US Skier Visits Down 3%

TomWhiteTomWhite expert
in NELSAP Forum Posts: 620

Skier
visits at U.S. resorts dip about 3 percent

Staff Report

news@summitdaily.com

May 5, 2018

Skiers and a snowboarder disembark from the
new Montezuma Chairlift during this season's opening day on Friday, Nov. 10 at
Keystone Resort.

Skier visits at U.S. resorts were down an
estimated 1.5 million or 2.8 percent this season compared with the prior winter,
the National Ski Areas Association announced Friday.

A preliminary study showed ski areas tallied
53.3 million visits this year compared with 54.8 million visits in 2016-17.

"I am pleased that the 2017-18 season was
right in line with our 40-season average, with the Rocky Mountains and the
Pacific Northwest performing above the 40-year average," said Kelly
Pawlak, NSAA president and CEO.

A skier visit is the purchase of a lift ticket
for a full or partial day. It is the standard business barometer for the ski
industry.

While the overall number was in line with the
40-year average, this season produced the lowest amount of skier visits in
seven seasons, according to NSAA's data. In addition, it was the third-worst
season in 18 winters.

Only 2011-12 with 50.97 million skier visits
and 1999-2000 with 52.2 million visits were worse.

The average for ski visits over the past 10
seasons, including this campaign, was 55.65 million.

A savage winter in the Northeast region and
low snowfall amounts early in the season in the southern and central Rocky
Mountain region prevented the industry from boosting business overall.

"The Northeast region held steady at 11.8
million visits, less than 1 percent down from the previous season," NSAA
said in a statement. "The Rocky Mountain, Pacific Northwest and Pacific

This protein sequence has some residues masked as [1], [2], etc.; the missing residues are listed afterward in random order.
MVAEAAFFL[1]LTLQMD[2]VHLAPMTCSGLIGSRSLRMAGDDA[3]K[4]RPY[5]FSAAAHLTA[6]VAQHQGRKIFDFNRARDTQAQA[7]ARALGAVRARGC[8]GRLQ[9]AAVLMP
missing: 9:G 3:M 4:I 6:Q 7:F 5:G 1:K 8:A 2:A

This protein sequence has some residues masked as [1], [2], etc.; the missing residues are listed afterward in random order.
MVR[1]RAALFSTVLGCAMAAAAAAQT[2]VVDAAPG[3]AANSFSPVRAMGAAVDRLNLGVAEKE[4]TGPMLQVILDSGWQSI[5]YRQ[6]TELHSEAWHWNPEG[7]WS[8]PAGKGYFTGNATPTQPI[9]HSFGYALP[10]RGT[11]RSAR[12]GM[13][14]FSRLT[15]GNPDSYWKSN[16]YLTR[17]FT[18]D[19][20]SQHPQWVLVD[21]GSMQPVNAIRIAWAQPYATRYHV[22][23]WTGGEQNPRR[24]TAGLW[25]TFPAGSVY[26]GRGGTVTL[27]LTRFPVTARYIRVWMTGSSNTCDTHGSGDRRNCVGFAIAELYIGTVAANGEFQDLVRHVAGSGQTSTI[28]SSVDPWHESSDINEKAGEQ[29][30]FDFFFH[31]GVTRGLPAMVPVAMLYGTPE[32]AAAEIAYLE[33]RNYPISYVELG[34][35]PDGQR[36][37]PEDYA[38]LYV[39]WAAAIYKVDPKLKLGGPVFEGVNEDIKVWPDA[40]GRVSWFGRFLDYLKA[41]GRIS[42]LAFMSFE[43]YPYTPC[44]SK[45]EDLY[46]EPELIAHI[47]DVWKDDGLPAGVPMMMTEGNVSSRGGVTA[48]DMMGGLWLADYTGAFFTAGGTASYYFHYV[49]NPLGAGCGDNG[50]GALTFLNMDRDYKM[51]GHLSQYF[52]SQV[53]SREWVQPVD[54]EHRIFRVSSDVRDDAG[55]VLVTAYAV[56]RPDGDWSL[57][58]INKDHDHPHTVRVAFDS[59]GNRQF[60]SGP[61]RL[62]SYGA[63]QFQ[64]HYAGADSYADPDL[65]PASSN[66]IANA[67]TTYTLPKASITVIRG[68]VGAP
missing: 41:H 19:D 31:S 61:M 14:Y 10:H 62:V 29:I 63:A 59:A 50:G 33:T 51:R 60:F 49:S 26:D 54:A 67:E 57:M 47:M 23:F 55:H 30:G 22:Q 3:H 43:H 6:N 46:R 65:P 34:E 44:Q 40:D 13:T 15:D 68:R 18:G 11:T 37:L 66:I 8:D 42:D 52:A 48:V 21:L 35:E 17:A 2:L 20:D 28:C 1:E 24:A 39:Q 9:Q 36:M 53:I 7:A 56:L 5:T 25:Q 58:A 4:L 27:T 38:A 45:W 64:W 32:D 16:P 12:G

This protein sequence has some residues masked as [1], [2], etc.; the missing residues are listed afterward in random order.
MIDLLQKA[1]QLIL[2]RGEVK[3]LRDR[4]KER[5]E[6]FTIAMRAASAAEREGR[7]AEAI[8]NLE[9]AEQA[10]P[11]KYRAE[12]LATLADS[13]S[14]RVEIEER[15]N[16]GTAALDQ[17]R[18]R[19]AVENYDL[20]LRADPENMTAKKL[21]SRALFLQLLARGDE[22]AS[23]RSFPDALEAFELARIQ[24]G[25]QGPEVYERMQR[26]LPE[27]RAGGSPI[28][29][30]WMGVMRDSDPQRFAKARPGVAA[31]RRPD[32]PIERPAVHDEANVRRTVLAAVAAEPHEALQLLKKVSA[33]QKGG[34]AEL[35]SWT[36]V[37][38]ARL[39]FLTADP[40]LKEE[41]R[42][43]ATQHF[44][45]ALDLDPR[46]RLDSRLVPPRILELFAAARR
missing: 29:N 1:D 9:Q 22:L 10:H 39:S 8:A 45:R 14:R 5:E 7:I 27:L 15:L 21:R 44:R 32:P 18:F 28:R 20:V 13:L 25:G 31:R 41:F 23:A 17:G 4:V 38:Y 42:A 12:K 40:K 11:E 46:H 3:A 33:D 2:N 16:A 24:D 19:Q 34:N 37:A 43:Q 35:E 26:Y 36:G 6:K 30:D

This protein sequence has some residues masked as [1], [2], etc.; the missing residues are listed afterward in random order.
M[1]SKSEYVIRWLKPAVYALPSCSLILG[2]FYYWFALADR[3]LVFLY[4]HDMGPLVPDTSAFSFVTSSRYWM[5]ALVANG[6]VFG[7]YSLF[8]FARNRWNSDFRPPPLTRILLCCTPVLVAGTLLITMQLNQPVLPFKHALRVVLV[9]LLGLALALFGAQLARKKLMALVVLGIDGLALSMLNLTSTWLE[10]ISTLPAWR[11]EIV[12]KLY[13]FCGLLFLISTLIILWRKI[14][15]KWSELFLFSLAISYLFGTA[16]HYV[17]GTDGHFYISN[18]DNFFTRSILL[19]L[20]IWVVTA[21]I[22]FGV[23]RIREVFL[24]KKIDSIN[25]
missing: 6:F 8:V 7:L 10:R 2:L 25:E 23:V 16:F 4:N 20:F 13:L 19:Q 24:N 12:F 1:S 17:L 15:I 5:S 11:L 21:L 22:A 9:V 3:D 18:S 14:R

Southwest regions were down slightly more, ranging between 5 and 14
percent."

The Rocky Mountain region was down about 5
percent, according to an NSAA spokeswoman. That equates to a loss of about 1
million skier visits from the 21.73 million that hit the slopes in 2017-18.

Comments

  • lotsoskiinglotsoskiing expert
    Posts: 1,180
    Are season passes not counted? Or are they counted as a paid visit each time they are scanned? If they are not counted, then perhaps the proliferation of mega-passes contributed to the lower number? Surely eastern weather whacked their stats...
  • joshua_segaljoshua_segal expert
    edited May 7 Posts: 2,220
    "The Northeast region held steady at 11.8 million visits, less than 1 percent down from the previous season,"


    Considering what I experienced this winter, I am pleasantly surprised that it wasn't closer to 10%.
  • PeterPeter intermediate
    Posts: 74

    Are season passes not counted? Or are they counted as a paid visit each time they are scanned? If they are not counted, then perhaps the proliferation of mega-passes contributed to the lower number? Surely eastern weather whacked their stats...

    Visits by passholders are factored in.
  • lotsoskiinglotsoskiing expert
    Posts: 1,180

    "The Northeast region held steady at 11.8 million visits, less than 1 percent down from the previous season,"


    Considering what I experienced this winter, I am pleasantly surprised that it wasn't closer to 10%.
    True. Interesting if there is a ripple effect into next year; March hopefully made people happy enough to forget late Dec through Feb that they don't stay away.